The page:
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Spatial co-localization of extreme weather events: a clear and present danger
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  • Rosalind Dodd,
  • David Chadwick,
  • Ian Harris,
  • Adrian Hines,
  • Dan Hollis,
  • Theo Economou,
  • Dylan Gwynn-Jones,
  • John Scullion,
  • David Robinson,
  • D.L. Jones
Rosalind Dodd
Lincoln University
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David Chadwick
Bangor University
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Ian Harris
Bangor University
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Adrian Hines
Met Office
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Dan Hollis
Met Office
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Theo Economou
University of Exeter, Met Office Hadley Centre
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Dylan Gwynn-Jones
Aberystwyth University
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John Scullion
Aberystwyth University
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David Robinson
Centre for Ecology and Hydrology
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D.L. Jones
Bangor University
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Peer review status:UNDER REVIEW

22 May 2020Submitted to Ecology Letters
29 May 2020Assigned to Editor
29 May 2020Submission Checks Completed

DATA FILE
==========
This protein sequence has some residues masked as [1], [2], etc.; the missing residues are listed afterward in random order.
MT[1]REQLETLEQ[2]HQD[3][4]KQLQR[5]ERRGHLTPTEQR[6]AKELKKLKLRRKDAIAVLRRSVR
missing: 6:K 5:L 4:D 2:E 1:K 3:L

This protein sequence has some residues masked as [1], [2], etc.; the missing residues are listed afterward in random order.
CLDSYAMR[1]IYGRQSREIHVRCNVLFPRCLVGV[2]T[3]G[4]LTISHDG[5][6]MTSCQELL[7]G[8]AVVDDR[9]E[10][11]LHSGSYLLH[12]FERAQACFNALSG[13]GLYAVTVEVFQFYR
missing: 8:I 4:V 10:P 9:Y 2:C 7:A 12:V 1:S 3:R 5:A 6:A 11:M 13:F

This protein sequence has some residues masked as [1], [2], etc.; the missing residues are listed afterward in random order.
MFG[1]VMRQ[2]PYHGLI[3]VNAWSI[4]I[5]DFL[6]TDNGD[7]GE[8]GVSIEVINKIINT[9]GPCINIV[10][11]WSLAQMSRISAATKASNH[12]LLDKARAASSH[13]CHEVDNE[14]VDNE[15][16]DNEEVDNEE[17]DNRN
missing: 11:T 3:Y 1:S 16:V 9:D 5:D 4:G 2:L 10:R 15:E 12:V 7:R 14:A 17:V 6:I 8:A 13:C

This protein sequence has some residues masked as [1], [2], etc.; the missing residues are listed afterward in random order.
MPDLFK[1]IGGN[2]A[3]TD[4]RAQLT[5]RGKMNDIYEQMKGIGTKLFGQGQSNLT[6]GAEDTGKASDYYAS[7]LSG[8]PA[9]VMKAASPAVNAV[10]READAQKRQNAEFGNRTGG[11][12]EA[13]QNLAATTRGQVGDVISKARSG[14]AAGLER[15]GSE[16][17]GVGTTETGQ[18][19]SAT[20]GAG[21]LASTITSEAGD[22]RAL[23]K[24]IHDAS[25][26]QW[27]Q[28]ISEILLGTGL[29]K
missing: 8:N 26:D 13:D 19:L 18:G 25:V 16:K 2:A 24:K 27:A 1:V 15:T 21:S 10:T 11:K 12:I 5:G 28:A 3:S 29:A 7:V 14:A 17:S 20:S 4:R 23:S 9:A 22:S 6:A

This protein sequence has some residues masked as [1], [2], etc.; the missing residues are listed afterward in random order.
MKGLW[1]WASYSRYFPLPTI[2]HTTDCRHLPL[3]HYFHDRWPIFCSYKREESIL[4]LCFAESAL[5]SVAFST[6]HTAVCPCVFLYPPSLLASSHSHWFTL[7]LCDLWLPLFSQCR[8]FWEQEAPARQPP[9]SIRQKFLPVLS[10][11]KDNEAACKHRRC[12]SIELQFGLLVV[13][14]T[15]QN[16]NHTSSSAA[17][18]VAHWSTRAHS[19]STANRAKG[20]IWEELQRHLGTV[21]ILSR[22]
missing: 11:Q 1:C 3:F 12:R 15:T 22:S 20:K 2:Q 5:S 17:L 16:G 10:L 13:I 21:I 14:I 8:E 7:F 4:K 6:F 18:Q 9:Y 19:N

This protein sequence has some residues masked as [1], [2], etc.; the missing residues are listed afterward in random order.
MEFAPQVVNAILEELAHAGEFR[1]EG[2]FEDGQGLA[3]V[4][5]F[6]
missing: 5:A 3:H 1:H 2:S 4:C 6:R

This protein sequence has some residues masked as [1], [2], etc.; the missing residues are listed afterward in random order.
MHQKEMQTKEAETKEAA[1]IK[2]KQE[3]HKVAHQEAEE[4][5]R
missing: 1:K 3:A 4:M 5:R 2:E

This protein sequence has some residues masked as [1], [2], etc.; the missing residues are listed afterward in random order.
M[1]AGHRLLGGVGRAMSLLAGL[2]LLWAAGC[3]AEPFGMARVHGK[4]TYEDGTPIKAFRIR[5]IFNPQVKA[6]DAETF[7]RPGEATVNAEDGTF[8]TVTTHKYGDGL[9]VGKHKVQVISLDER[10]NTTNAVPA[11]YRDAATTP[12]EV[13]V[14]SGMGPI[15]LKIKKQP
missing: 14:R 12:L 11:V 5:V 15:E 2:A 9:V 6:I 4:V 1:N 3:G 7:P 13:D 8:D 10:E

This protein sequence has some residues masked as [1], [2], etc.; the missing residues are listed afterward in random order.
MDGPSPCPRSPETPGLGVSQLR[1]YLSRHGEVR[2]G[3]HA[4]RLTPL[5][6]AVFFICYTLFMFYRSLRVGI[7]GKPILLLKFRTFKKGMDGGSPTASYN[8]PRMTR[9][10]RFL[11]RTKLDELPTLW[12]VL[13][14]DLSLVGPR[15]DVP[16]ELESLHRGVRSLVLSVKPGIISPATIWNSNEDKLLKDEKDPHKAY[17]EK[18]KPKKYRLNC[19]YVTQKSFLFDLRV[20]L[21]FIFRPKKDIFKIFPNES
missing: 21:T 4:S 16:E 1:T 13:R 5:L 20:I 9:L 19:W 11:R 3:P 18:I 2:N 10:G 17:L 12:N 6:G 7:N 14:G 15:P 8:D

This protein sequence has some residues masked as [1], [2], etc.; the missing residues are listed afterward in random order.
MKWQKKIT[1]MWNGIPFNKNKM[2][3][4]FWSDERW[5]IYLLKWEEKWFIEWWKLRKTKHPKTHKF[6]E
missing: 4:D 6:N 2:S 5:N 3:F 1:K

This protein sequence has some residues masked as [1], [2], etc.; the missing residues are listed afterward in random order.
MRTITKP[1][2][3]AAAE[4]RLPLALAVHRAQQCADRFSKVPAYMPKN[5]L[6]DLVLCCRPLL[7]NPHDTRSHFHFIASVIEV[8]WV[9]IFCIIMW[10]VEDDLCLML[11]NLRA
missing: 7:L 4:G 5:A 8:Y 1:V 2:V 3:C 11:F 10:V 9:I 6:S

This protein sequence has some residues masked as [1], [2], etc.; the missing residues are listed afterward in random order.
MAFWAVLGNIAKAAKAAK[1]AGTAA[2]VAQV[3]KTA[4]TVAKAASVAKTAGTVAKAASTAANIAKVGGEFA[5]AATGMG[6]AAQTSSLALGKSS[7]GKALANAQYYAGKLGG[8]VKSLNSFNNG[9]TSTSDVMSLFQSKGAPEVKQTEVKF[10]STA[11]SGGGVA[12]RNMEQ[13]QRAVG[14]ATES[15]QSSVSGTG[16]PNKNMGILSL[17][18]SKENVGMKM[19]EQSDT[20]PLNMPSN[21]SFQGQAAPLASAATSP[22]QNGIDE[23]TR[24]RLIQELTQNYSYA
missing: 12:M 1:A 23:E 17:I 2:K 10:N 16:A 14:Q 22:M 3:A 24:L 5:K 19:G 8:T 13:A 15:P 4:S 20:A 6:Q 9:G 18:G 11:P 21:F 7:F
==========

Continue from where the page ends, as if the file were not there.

10 Jun 2020Reviewer(s) Assigned

Abstract

Extreme weather events have become a dominant feature of the narrative surrounding changes in global climate. with large impacts on ecosystem stability, functioning and resilience, however, understanding of their risk of co-occurrence at the regional scale is lacking. Based on the UK Met Office's long-term temperature and rainfall records, we present the first evidence demonstrating significant increases in the magnitude, direction of change and spatial co-localization of extreme weather events since 1961. Combining this new understanding with land use datasets allowed us to assess the likely consequences on future agricultural production and conservation priority areas. All land uses are impacted by the increasing risk of at least one extreme event and conservation areas were identified as hotspots of risk for the co-occurrence of multiple event types. Our findings provide a basis to regionally guide land use optimisation, land management practices and regulatory actions preserving ecosystem services against multiple climate threats.